Daily Egyptian

Young Dawg dominates

By Tony McDaniel

The Dawgs’ biggest surprise this season came from one of their youngest players.

Freshman Michal Kianicka has played in the No. 2 spot for the Salukis for most of the season, playing to a 16-10 record in singles action so far in his career.

“I was expecting a tougher start,” Kianicka said. “I played well in the fall semester, and right now I’m also doing good and getting better, but I’ve sort of exceeded expectations.”

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While Kianicka’s singles record is good, his doubles numbers with sophomore Jonny Rigby are even better. The duo of Rigby and Kianicka are 21-7 this season, and in November they won the Missouri Valley Conference doubles championship.

“Mike is an amazing doubles player; he is probably the best player I’ve ever played with or against,” Rigby said. “The way I play sort of compliments him a little bit because I can play from the back and set him up so he can finish the point at the net.”

Kianicka’s success as a tennis player started long before he arrived in Carbondale.

Kianicka played in international tennis tournaments since 2007, winning several tournaments throughout his career including the International Tennis Federation U-18 Empire Cup, a 64-player tournament held in Kianicka’s home country of Slovakia. The ITF has also ranked Kianicka as high as 102nd in the world.

It was qualities like these that made Kianicka so appealing to coach Dann Nelson.

“His highest ITF ranking was 102 in the world, so that makes you take notice. That’s very impressive,” Nelson said. “I wasn’t able to see him play, I didn’t even have video actually, so it was a lot on faith.”

Kianicka signed with SIU over schools like Wake Forest University, Vanderbilt University and Northwestern University before making the move from Slovakia to Carbondale.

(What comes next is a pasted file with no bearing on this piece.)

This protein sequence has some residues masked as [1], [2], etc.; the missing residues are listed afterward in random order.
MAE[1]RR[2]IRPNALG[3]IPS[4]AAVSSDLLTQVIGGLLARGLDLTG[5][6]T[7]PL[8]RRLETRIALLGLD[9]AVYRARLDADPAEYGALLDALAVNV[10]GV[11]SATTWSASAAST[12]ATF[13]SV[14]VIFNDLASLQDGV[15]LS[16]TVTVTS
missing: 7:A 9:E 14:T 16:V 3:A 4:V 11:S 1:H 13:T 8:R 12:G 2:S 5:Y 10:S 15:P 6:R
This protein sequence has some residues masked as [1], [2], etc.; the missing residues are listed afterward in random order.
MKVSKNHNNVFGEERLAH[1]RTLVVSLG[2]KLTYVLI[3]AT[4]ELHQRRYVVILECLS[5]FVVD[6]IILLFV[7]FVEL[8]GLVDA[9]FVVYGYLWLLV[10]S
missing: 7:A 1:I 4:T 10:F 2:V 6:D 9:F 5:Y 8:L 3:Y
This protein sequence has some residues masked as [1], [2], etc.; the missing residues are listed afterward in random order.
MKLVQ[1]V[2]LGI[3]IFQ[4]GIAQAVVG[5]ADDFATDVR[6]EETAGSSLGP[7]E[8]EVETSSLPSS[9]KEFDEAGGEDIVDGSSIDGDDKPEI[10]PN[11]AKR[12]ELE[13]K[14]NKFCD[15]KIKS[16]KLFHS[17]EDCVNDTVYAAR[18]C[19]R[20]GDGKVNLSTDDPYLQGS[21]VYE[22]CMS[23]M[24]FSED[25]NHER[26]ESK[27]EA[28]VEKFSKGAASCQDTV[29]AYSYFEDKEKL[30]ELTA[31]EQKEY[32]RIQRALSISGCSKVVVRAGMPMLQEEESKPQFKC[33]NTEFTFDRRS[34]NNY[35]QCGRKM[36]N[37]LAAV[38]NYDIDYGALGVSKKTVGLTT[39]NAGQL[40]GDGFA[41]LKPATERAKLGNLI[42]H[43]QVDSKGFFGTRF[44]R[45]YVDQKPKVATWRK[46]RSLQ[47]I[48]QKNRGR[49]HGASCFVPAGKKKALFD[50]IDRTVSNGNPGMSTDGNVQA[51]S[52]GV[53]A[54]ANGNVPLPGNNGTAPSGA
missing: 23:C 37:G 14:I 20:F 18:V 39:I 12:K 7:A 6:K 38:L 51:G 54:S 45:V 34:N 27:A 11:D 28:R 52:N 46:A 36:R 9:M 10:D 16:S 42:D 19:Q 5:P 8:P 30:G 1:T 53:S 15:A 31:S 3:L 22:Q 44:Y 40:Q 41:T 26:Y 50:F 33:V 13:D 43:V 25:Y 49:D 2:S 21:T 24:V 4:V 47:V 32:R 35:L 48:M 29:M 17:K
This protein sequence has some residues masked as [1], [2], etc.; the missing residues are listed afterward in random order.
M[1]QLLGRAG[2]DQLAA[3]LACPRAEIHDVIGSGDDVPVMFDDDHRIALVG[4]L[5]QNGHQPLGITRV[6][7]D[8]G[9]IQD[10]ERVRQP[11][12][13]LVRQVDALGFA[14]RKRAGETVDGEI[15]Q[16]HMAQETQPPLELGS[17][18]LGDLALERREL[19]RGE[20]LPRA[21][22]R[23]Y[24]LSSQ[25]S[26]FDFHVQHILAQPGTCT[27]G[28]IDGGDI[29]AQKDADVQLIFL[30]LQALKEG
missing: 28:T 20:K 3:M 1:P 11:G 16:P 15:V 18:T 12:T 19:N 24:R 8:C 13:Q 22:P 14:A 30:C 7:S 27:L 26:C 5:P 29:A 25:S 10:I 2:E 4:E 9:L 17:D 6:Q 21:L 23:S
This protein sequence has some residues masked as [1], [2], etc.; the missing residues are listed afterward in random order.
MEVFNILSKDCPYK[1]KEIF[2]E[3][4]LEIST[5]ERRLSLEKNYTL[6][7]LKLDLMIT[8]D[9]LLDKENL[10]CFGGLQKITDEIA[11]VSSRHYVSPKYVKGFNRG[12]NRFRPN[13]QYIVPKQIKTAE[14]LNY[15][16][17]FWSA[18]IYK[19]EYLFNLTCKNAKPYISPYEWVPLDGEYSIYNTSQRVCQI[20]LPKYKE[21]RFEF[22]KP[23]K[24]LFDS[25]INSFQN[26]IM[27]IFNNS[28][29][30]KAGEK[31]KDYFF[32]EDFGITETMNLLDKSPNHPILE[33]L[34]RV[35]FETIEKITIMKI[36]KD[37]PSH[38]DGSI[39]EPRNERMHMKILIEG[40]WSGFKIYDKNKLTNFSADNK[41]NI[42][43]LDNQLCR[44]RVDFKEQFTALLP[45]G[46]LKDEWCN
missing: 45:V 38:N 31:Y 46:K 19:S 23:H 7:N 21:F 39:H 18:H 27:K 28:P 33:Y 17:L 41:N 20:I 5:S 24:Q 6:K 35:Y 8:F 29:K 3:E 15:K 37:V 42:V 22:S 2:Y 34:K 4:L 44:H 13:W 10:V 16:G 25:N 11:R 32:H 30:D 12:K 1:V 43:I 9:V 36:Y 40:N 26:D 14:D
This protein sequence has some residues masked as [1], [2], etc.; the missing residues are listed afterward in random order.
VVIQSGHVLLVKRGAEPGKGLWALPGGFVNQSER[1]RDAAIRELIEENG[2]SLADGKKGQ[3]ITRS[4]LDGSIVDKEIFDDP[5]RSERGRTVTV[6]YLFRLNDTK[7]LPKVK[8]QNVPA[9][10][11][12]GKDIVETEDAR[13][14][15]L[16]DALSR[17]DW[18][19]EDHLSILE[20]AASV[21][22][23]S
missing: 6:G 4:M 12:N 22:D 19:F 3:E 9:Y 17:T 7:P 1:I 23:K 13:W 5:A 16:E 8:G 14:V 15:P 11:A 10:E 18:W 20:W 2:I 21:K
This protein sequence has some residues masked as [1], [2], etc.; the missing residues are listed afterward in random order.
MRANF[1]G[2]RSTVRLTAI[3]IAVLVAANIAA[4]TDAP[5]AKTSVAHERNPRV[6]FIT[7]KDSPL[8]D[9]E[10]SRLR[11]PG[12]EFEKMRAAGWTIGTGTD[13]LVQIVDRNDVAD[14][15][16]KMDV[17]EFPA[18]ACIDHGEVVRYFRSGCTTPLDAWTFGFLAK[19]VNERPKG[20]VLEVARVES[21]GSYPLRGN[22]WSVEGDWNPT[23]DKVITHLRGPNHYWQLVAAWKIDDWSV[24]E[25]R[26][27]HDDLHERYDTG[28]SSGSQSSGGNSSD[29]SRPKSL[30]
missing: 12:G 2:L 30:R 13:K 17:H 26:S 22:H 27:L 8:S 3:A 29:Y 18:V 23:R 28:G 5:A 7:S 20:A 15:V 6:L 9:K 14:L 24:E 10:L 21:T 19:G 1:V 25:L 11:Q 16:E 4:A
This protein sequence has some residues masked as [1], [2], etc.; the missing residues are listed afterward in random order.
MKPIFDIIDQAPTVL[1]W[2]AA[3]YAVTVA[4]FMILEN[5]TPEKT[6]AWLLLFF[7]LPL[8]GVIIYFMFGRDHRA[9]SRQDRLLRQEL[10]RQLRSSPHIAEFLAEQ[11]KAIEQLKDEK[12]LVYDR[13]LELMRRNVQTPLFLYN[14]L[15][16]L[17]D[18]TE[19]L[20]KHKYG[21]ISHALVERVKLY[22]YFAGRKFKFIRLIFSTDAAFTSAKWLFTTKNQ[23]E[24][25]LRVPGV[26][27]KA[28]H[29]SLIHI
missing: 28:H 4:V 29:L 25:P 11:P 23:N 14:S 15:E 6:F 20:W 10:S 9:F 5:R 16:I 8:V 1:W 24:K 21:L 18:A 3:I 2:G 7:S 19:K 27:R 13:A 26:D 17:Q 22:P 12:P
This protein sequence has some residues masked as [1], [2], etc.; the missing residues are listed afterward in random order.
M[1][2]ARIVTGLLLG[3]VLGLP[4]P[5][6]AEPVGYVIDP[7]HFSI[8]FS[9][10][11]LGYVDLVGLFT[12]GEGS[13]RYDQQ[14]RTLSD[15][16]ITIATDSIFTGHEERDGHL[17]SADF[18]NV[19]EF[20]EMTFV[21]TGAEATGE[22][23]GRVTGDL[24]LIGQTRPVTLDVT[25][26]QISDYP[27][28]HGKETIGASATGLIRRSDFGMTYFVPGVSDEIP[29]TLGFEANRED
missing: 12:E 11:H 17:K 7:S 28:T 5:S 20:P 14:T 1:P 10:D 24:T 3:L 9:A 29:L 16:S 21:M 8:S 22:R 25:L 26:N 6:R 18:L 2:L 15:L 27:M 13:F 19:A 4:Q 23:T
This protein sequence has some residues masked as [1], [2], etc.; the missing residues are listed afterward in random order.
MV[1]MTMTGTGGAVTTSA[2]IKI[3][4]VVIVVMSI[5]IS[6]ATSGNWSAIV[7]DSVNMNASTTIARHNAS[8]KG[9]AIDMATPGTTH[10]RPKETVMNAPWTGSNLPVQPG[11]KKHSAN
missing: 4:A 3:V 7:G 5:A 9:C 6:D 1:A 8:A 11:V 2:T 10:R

Kianicka said he was nervous about moving to a new country because he would have to deal with new cultures, a new language and balancing tough practices with a demanding school schedule. Kianicka said having teammates who had dealt with the same thing he went through at SIU helped him settle in.

“I asked them a lot of questions in the first month,” Kianicka said. “Jorge [Cavero] and Jonny helped me a lot, and I’ll try to help freshmen [in the future.]”

Kianicka said one of the strangest parts of living in America is simply how large this country is.

“Once coach was telling us, ‘this tournament is close,'” he said. “We were travelling for like four hours, and I was like this isn’t close. We can go from the west of Slovakia to the east of Slovakia in four hours, and here that’s close.”

Rigby said Kianicka is a determined teammate, but said he isn’t afraid to make a joke either.

“If we’re winning easily and I say something which he thinks is funny he will imitate my [English] accent, he’s quite funny,” Rigby said. “He’s never really satisfied. He always wants us to go a step further, I think that’s a good aspect to him as well.”

The Salukis only have three upper-classmen, meaning they’re a team full of young talent.

Looking to the future, Rigby said with Kianicka and him at the helm, he thinks SIU can become a dominant tennis team.

“I think we can be really good if we all keep working hard,” Rigby said. “I think it’s important that we all set a good example for any new guys that come in. We’ve got a really good foundation for next year… I think we’ve got potential to be one of the strongest teams in our conference.”

Rigby also made a prediction for this season’s MVC Freshman of the Year Award.

“For me, he’s been head and shoulders above other freshman in our conference,” Rigby said. “I think it’s worked out and he will deserve that award.”

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